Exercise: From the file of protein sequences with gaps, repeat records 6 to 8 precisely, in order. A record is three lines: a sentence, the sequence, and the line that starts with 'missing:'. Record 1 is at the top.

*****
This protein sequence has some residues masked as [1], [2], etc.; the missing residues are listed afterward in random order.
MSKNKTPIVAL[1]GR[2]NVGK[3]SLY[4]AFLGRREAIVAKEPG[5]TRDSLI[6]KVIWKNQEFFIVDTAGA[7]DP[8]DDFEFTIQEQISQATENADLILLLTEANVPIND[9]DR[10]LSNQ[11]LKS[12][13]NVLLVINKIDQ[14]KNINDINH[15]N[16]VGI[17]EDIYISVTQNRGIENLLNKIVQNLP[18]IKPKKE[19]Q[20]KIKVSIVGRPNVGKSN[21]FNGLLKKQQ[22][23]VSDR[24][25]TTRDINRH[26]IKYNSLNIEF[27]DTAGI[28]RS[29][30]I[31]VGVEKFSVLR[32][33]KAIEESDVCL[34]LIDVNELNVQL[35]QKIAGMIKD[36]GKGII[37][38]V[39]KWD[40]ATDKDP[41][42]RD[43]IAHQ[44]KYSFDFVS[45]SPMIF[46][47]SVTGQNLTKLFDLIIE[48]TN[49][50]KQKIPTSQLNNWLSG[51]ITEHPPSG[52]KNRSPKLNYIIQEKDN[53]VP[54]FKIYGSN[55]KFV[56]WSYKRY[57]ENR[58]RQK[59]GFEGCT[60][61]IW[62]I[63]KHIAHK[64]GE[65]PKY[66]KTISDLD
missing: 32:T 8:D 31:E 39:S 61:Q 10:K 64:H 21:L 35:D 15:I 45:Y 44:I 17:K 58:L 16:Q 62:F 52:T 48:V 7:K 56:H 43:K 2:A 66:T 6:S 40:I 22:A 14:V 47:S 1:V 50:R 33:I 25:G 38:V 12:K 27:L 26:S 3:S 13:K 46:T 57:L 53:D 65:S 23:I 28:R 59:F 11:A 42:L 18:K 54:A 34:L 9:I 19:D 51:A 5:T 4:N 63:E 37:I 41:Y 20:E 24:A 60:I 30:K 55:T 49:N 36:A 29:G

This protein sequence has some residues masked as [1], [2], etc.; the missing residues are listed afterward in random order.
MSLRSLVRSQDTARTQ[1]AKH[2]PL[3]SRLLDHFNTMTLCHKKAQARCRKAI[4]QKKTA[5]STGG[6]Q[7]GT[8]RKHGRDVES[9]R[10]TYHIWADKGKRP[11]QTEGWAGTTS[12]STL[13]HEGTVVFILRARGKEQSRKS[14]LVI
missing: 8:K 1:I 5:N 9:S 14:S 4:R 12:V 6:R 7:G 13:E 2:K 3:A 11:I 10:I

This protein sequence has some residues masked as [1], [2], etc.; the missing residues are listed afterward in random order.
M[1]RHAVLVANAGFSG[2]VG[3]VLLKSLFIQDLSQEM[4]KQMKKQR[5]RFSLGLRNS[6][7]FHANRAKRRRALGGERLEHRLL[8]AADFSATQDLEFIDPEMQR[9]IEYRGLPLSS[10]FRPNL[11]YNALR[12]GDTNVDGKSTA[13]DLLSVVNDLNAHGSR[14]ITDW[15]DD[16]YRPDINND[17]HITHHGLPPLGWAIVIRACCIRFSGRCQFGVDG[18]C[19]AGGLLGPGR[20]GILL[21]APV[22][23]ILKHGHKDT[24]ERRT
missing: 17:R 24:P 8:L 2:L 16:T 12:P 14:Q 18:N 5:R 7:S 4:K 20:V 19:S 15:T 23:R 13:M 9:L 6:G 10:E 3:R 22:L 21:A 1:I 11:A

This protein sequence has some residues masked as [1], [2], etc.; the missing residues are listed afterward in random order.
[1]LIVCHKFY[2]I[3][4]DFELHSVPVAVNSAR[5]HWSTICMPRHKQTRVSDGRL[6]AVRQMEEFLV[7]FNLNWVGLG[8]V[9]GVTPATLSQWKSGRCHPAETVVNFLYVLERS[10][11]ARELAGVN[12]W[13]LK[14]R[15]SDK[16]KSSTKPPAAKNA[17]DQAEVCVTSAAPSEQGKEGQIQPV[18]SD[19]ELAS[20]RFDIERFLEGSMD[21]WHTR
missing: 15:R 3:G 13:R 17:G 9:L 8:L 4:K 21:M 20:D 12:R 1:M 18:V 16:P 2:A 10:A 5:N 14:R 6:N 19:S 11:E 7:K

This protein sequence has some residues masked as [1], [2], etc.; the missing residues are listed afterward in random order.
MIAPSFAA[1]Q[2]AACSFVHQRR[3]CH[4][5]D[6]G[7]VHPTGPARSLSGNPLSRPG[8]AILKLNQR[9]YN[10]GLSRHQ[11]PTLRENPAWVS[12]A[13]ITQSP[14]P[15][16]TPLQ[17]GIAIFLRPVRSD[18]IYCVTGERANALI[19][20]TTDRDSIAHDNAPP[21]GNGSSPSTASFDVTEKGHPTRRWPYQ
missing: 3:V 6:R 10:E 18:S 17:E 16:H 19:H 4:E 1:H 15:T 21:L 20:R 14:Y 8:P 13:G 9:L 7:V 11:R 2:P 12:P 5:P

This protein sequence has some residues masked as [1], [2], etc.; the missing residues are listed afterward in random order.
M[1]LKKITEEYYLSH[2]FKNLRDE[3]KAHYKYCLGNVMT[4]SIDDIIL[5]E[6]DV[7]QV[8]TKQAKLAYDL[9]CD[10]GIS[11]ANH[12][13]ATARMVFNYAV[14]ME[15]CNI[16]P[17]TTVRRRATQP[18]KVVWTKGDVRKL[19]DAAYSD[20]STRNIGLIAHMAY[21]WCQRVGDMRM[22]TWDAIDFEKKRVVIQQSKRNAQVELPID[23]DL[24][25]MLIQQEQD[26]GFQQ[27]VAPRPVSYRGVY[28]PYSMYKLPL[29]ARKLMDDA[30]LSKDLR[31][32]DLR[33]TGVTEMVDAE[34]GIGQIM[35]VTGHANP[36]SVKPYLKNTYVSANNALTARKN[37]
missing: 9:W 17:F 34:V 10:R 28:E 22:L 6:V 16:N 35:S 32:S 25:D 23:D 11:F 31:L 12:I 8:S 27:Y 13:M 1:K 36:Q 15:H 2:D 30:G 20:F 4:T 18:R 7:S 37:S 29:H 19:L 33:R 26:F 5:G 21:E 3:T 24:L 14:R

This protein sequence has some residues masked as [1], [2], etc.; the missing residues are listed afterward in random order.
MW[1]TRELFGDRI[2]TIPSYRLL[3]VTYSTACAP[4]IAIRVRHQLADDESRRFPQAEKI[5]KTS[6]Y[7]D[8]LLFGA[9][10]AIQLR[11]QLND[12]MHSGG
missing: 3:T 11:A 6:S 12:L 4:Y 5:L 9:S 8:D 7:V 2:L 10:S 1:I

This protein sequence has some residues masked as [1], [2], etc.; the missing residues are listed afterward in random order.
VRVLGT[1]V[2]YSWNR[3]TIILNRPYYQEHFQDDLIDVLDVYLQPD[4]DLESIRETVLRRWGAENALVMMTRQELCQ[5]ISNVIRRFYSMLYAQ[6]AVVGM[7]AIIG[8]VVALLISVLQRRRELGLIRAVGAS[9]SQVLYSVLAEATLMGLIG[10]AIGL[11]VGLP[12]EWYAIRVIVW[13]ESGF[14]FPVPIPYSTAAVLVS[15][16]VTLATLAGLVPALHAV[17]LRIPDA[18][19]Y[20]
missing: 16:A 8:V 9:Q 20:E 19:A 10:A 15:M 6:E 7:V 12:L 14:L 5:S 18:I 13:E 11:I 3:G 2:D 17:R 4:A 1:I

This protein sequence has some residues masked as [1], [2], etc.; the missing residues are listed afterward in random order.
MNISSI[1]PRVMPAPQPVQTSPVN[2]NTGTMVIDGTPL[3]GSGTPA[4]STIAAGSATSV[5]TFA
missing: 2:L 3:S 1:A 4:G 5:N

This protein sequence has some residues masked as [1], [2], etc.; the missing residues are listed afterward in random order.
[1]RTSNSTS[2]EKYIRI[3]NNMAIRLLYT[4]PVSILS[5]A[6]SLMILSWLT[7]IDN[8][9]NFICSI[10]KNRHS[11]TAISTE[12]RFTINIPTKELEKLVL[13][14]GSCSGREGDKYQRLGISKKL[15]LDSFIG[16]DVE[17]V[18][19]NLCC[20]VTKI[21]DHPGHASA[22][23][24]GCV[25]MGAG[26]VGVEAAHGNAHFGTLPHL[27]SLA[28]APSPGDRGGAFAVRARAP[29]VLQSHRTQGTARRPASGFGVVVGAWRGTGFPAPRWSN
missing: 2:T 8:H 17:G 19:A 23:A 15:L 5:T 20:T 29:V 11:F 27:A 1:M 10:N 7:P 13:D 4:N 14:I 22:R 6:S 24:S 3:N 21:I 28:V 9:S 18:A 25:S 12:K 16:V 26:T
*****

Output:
This protein sequence has some residues masked as [1], [2], etc.; the missing residues are listed afterward in random order.
M[1]LKKITEEYYLSH[2]FKNLRDE[3]KAHYKYCLGNVMT[4]SIDDIIL[5]E[6]DV[7]QV[8]TKQAKLAYDL[9]CD[10]GIS[11]ANH[12][13]ATARMVFNYAV[14]ME[15]CNI[16]P[17]TTVRRRATQP[18]KVVWTKGDVRKL[19]DAAYSD[20]STRNIGLIAHMAY[21]WCQRVGDMRM[22]TWDAIDFEKKRVVIQQSKRNAQVELPID[23]DL[24][25]MLIQQEQD[26]GFQQ[27]VAPRPVSYRGVY[28]PYSMYKLPL[29]ARKLMDDA[30]LSKDLR[31][32]DLR[33]TGVTEMVDAE[34]GIGQIM[35]VTGHANP[36]SVKPYLKNTYVSANNALTARKN[37]
missing: 9:W 17:F 34:V 10:R 28:E 22:L 6:V 16:N 35:S 32:S 25:D 23:D 11:F 31:L 12:I 8:S 27:Y 13:M 1:K 36:Q 15:H 2:D 30:G 20:F 4:T 18:R 7:S 37:S 29:H 19:L 33:R 26:F 5:G 21:E 3:T 24:L 14:R

This protein sequence has some residues masked as [1], [2], etc.; the missing residues are listed afterward in random order.
MW[1]TRELFGDRI[2]TIPSYRLL[3]VTYSTACAP[4]IAIRVRHQLADDESRRFPQAEKI[5]KTS[6]Y[7]D[8]LLFGA[9][10]AIQLR[11]QLND[12]MHSGG
missing: 3:T 11:A 6:S 12:L 4:Y 5:L 9:S 8:D 7:V 2:L 10:S 1:I

This protein sequence has some residues masked as [1], [2], etc.; the missing residues are listed afterward in random order.
VRVLGT[1]V[2]YSWNR[3]TIILNRPYYQEHFQDDLIDVLDVYLQPD[4]DLESIRETVLRRWGAENALVMMTRQELCQ[5]ISNVIRRFYSMLYAQ[6]AVVGM[7]AIIG[8]VVALLISVLQRRRELGLIRAVGAS[9]SQVLYSVLAEATLMGLIG[10]AIGL[11]VGLP[12]EWYAIRVIVW[13]ESGF[14]FPVPIPYSTAAVLVS[15][16]VTLATLAGLVPALHAV[17]LRIPDA[18][19]Y[20]
missing: 16:A 8:V 9:Q 20:E 19:A 10:A 15:M 6:E 7:V 12:L 14:L 5:S 18:I 13:E 11:I 3:G 2:D 17:R 4:A 1:I